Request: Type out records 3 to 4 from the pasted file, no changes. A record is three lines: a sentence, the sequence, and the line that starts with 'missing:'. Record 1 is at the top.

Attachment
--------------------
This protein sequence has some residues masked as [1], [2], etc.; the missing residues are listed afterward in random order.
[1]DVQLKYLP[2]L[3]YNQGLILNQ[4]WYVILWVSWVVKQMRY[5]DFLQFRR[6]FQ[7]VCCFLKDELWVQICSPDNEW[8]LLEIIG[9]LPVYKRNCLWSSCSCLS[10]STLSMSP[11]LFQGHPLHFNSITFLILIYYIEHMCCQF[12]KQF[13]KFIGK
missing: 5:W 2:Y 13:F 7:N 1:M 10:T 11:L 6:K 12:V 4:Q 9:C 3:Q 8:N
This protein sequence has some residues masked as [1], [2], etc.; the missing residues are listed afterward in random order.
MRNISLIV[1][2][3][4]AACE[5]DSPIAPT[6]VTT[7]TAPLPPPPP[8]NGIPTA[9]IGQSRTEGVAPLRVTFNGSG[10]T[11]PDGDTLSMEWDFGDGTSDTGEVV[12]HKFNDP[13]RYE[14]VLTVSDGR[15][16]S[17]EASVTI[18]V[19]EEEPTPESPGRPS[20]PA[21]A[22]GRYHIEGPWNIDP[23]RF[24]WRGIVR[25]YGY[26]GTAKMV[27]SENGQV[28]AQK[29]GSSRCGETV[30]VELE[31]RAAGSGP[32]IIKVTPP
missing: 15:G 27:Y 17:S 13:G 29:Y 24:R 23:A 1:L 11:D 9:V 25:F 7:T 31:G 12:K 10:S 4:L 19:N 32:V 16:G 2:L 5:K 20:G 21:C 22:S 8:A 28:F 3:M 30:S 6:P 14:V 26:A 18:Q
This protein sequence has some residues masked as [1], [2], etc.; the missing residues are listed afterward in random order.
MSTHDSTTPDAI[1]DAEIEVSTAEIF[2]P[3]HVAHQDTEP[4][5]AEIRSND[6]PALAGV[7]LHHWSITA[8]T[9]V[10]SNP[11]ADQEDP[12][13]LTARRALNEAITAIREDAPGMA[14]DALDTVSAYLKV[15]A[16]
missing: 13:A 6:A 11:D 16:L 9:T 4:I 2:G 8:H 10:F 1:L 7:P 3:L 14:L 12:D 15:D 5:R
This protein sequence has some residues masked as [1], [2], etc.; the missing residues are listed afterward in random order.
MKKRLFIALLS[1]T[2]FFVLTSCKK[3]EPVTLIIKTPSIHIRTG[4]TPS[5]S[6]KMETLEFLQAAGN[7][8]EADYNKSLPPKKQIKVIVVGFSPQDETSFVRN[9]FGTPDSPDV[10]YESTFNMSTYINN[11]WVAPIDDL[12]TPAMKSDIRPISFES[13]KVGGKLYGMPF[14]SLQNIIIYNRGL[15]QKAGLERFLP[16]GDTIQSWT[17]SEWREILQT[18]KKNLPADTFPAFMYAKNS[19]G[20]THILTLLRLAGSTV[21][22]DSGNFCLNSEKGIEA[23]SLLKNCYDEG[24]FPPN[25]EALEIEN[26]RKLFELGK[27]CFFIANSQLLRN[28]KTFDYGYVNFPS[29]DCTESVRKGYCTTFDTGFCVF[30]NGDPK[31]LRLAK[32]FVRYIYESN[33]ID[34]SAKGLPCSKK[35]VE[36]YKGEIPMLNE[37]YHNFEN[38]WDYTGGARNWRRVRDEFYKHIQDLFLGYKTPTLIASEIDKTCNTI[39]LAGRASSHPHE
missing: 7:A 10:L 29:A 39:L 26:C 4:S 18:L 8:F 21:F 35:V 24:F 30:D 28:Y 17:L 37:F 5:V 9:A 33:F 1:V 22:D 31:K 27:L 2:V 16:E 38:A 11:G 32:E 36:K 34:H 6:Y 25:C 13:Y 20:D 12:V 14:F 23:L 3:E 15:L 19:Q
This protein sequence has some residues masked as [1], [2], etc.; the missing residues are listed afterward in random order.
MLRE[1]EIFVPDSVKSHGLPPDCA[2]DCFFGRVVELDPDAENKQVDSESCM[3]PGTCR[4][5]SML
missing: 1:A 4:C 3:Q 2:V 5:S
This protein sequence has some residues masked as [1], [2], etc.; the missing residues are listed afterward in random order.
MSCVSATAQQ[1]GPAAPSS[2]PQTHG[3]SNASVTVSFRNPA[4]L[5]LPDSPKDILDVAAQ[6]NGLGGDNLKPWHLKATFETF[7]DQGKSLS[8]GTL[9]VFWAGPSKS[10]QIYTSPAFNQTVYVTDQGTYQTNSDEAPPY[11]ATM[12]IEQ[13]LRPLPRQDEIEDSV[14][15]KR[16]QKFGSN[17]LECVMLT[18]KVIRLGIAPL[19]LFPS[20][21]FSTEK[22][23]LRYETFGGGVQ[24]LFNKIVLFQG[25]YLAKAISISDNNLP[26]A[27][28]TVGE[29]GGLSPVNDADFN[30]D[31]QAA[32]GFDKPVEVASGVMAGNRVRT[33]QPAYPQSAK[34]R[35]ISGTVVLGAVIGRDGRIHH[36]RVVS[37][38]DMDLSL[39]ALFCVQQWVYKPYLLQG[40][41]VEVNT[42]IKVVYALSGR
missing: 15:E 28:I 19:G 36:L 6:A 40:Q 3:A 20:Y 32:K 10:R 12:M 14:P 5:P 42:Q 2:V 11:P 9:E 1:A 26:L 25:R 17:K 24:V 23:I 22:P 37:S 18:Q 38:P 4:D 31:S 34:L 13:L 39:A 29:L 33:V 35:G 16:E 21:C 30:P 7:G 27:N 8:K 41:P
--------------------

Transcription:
This protein sequence has some residues masked as [1], [2], etc.; the missing residues are listed afterward in random order.
MSTHDSTTPDAI[1]DAEIEVSTAEIF[2]P[3]HVAHQDTEP[4][5]AEIRSND[6]PALAGV[7]LHHWSITA[8]T[9]V[10]SNP[11]ADQEDP[12][13]LTARRALNEAITAIREDAPGMA[14]DALDTVSAYLKV[15]A[16]
missing: 13:A 6:A 11:D 16:L 9:T 4:I 2:G 8:H 10:F 1:L 7:P 3:L 14:L 12:D 15:D 5:R
This protein sequence has some residues masked as [1], [2], etc.; the missing residues are listed afterward in random order.
MKKRLFIALLS[1]T[2]FFVLTSCKK[3]EPVTLIIKTPSIHIRTG[4]TPS[5]S[6]KMETLEFLQAAGN[7][8]EADYNKSLPPKKQIKVIVVGFSPQDETSFVRN[9]FGTPDSPDV[10]YESTFNMSTYINN[11]WVAPIDDL[12]TPAMKSDIRPISFES[13]KVGGKLYGMPF[14]SLQNIIIYNRGL[15]QKAGLERFLP[16]GDTIQSWT[17]SEWREILQT[18]KKNLPADTFPAFMYAKNS[19]G[20]THILTLLRLAGSTV[21][22]DSGNFCLNSEKGIEA[23]SLLKNCYDEG[24]FPPN[25]EALEIEN[26]RKLFELGK[27]CFFIANSQLLRN[28]KTFDYGYVNFPS[29]DCTESVRKGYCTTFDTGFCVF[30]NGDPK[31]LRLAK[32]FVRYIYESN[33]ID[34]SAKGLPCSKK[35]VE[36]YKGEIPMLNE[37]YHNFEN[38]WDYTGGARNWRRVRDEFYKHIQDLFLGYKTPTLIASEIDKTCNTI[39]LAGRASSHPHE
missing: 7:A 10:L 29:A 39:L 26:C 4:S 18:L 8:F 21:F 35:V 24:F 30:D 28:Y 17:L 37:F 5:V 9:A 33:F 1:V 22:D 31:K 27:L 2:V 16:E 38:A 11:G 32:E 36:K 34:H 6:Y 25:C 13:Y 20:D 12:V 14:F 23:L 3:E 15:L 19:Q